Aug 24, 2023

Repo Rate & Reverse Repo Rate: Understanding, Meaning, and Current Rates

by Godrej Properties Limited

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Repo and reverse repo rates are crucial interest rates formulated by the Reserve Bank of India (RBI) to regulate the economy of our country. When diving into the real estate market, it is essential to comprehend these rates and their implications on the financial landscape. This article will delve into repo rate, reverse repo rate, and their significance in the Indian economy.
 

What Are Repo Rate and Reverse Repo Rate?

The repo rate, short for the Repurchase Agreement rate, is the interest rate at which the RBI lends money to commercial banks. When banks require funds or need to maintain liquidity during volatile market conditions, they sell qualifying securities to the RBI and agree to repurchase them at a pre-set price. Currently, the repo rate in India stands at 6.50% as of 29th July 2023.
 

RBI borrows funds from commercial banks at a rate of interest which is the reverse repo rate. When banks have excess funds, they park them with the RBI for a short duration, earning interest on the deposits. India's current reverse repo rate is 3.35% as of 29th July 2023.

How Repo Rate Works?

The RBI uses the repo rate to control the market's money flow. During inflationary periods, the central bank raises the repo rate, leading banks to pay higher interest on the borrowed money. It discourages borrowing, reduces money circulation, and helps curb inflation. Conversely, the RBI lowers the repo rate during a recession to stimulate borrowing and boost economic activity.
 

What are the Key Differences between Repo Rate and Reverse Repo Rate?

The distinction between the two rates lies in their direction of flow and objectives. The repo rate meaning is an instrument to control inflation by managing the money supply in the economy. In contrast, the reverse repo rate regulates liquidity by managing the deposit of excess funds with the RBI.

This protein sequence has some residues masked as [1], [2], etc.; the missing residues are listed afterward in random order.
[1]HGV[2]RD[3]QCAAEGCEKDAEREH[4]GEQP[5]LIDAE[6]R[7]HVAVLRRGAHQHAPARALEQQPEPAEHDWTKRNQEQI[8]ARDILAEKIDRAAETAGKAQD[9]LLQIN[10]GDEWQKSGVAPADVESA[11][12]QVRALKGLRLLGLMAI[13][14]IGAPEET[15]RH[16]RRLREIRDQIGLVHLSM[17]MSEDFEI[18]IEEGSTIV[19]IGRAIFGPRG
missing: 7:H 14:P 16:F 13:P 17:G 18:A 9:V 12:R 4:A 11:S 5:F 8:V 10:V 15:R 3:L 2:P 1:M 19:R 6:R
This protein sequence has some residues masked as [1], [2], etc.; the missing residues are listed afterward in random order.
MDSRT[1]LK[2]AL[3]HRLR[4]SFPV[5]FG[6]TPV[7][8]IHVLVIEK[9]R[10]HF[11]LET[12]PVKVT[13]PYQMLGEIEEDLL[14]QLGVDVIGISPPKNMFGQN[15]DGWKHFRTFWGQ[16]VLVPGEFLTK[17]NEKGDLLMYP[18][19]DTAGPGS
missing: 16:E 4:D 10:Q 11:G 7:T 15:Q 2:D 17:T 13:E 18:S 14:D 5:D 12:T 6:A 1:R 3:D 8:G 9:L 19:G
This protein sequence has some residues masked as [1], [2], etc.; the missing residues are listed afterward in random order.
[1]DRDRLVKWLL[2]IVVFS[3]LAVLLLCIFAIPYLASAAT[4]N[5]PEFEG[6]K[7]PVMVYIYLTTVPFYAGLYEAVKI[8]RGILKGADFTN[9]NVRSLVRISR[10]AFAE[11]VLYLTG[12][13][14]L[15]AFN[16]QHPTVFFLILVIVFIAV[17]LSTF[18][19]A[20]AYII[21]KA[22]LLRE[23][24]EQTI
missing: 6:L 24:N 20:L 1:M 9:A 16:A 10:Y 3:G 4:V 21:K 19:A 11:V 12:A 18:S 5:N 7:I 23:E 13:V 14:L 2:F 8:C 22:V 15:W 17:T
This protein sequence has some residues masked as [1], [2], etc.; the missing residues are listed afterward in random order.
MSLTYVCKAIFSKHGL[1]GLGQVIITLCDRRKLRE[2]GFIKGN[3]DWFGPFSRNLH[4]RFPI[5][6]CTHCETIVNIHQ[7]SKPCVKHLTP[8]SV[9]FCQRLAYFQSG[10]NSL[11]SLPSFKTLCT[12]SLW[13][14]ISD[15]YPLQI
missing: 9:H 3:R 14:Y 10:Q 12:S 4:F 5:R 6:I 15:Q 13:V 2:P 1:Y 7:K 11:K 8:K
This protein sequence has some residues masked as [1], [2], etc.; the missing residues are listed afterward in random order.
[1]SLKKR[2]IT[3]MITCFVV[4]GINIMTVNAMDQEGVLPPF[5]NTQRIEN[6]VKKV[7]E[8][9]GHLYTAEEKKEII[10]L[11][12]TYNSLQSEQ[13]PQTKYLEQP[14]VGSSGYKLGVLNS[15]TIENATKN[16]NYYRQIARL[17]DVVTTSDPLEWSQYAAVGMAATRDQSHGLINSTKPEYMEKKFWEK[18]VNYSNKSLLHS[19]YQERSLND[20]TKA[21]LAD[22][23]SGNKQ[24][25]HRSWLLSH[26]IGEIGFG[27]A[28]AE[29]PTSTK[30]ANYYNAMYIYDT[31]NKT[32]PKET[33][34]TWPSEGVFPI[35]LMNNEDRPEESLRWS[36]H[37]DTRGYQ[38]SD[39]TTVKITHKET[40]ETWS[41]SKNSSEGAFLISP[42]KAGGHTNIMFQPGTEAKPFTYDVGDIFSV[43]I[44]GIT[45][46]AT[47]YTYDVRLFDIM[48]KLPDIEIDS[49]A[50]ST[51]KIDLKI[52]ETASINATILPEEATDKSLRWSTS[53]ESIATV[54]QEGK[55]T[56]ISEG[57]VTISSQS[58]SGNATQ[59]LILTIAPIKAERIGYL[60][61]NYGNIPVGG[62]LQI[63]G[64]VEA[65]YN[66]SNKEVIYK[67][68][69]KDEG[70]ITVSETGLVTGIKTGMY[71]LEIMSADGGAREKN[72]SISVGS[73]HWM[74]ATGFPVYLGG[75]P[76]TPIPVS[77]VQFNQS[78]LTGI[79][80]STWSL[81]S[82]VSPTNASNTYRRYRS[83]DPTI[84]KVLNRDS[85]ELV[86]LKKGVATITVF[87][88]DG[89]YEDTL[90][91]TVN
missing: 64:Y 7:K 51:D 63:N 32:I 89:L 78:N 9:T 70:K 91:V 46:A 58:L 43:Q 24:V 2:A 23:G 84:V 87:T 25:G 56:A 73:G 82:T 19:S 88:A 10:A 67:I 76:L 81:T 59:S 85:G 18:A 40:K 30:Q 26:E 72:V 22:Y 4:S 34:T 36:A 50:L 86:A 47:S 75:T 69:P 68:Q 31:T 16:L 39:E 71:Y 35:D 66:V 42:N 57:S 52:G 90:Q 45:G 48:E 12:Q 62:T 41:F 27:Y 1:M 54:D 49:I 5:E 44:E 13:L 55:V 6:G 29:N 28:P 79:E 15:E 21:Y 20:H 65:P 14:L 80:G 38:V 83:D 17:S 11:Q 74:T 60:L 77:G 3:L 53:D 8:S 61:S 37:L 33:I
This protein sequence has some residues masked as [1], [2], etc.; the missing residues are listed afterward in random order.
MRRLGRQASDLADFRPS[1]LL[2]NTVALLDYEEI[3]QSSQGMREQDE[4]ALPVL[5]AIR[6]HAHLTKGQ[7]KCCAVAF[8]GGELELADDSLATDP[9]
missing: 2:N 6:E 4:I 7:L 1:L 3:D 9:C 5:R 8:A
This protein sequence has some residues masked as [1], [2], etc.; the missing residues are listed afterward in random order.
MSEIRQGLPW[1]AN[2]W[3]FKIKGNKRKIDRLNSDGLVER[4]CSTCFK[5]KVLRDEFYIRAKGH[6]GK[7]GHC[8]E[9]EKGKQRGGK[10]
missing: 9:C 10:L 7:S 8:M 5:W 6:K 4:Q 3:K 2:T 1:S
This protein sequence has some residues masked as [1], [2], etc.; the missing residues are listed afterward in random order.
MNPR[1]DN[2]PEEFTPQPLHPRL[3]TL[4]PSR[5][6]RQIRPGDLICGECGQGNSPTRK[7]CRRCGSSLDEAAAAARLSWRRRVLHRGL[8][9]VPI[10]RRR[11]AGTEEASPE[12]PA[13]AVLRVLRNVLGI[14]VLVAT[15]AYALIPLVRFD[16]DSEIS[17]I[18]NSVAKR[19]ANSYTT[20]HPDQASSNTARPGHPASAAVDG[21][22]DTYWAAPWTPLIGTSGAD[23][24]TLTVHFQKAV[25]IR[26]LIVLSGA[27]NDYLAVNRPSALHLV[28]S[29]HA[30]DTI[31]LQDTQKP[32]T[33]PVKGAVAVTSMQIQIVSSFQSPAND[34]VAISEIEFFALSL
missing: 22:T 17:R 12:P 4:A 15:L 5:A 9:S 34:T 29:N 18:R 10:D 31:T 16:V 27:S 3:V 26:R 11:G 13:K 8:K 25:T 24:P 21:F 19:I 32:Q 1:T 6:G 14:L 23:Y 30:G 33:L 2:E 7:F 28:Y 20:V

Effect Of Repo Rate and Reverse Repo Rate On the Economy

Changes in repo and reverse repo rates have a ripple effect on the economy. A higher repo rate leads to more expensive loans for consumers, affecting EMIs and interest rates on various types of loans. Conversely, a lower repo rate encourages borrowing and lowers interest rates, stimulating economic growth.
 

Conclusion: Repo Rate vs Reverse Repo Rate

The Repo Rate and Reverse Repo Rate are vital tools in the RBI's monetary policy that regulates inflation, liquidity, and economic growth. By comprehending the interplay between these rates, individuals and businesses can make informed financial decisions in an ever-changing economic landscape. As the country progresses, the wise management of these rates will continue to play a crucial role in shaping its economic trajectory.

 

Frequently Asked Questions

Q: What is Basis Point? 

A: Basis Points are a unit of measurement used in finance to denote the rate of change in an index or benchmark.
 

Q: Who decides the repo rate? 

A: The Reserve Bank of India's Monetary Policy Committee decides the repo rate.
 

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